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cludes whatever language can express, must often speak of what he does not understand; that a writer will sometimes be hurried by eagerness to the end, and sometimes faint with weariness under a task, which Scaliger compares to the labours of the anvil and the mine; that what is obvious is not always known, and what is known is not always present; that sudden fits of inadvertency will surprise vigilance, slight avocations will seduce attention, and casual eclipses of the mind will darken learning; and that the writer shall often in vain trace his memory at the moment of need, for that which yesterday he knew with intuitive readiness, and which will come uncalled into his thoughts tomorrow.

In this work, when it shall be found that much is omitted, let it not be forgotten that much likewise is performed; and though no book was ever spared out of tenderness to the author, and the world is little solicitous to know whence proceed the faults of that which it condemns; yet it may gratify curiosity to inform it, that the English Dictionary was written with little assistance of the learned, and without any patronage of the great; not in the soft obscurities of retirement, or under the shelter of academick bowers, but amidst inconvenience and distraction, in sickness and in sorrow. It may repress the triumph of malignant criticism to observe, that if our language is not here fully displayed, I have only failed in an attempt which no human powers have hitherto completed. If the lexicons of ancient tongues, now immutably fixed, and comprized in a few volumes, be yet, after the

toil of successive ages, inadequate and delusive; if the aggregated knowledge, and co-operating diligence of the Italian academicians, did not secure them from the censure of Beni ; if the embodied criticks of France, when fifty years had been spent upon their work, were obliged to change its æconomy, and give their second edition another form, I may surely be contented without the praise of perfection, which, if I could obtain, in this gloom of solitude, what would it avail me? I have protracted my work till most of those whom I wished to please have sunk into the grave, and success and miscarriage are empty sounds : I therefore dismiss it with frigid tranquillity, having little to fear or hope from censure or from praise.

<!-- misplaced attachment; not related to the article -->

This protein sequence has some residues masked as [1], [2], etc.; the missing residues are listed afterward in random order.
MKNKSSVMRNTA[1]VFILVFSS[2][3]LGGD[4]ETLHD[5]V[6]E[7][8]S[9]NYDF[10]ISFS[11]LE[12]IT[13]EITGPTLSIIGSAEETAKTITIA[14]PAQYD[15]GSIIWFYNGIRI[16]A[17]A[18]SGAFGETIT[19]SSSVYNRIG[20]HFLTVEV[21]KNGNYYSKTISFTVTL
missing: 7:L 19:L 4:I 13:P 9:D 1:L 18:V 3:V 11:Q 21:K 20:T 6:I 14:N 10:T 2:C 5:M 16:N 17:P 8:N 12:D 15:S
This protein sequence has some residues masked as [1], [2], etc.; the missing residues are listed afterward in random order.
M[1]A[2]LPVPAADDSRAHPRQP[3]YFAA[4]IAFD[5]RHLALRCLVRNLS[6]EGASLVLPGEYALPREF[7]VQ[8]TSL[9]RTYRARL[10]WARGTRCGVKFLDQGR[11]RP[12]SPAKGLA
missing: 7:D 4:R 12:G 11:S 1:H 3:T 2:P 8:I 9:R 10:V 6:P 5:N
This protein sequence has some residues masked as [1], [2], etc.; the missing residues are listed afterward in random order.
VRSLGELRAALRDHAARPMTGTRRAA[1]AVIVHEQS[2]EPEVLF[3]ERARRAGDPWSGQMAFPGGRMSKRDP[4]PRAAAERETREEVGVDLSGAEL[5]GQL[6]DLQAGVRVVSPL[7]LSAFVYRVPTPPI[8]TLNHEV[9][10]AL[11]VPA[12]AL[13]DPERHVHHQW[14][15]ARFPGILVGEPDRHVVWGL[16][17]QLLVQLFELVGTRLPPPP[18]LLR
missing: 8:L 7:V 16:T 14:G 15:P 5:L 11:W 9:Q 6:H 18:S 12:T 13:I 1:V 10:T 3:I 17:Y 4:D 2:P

2

P R O P O S A LS

FOR PRINTING THE

DRAMATICK WORKS

or

WILLIAM SHAKESPEARE.

Printed in the Year 1756.

WHE

HEN the works of Shakespeare are, after so

many editions, again offered to the Publick, it will doubtless be inquired, why Shakespeare stands in more need of critical assistance than

any other of the English writers, and what are the deficiencies of the late attempts, which another edi. tor may hope to supply?

The business of him that republishes an ancient book is, to correct what is corrupt, and to explain what is obscure. To have a text corrupt in many places, and in many doubtful, is, among the authors that have written since the use of types, almost peculiar to Shakespeare. Most writers, by publishing their own works, prevent all various readings, and preclude all conjectural criticism. Books indeed are sometimes published after the death of him who produced them ; but they are better secured from corruption than these unfortunate compositions. They subsist in a single copy, written or revised by the author; and the faults of the printed volume can be only faults of one descent.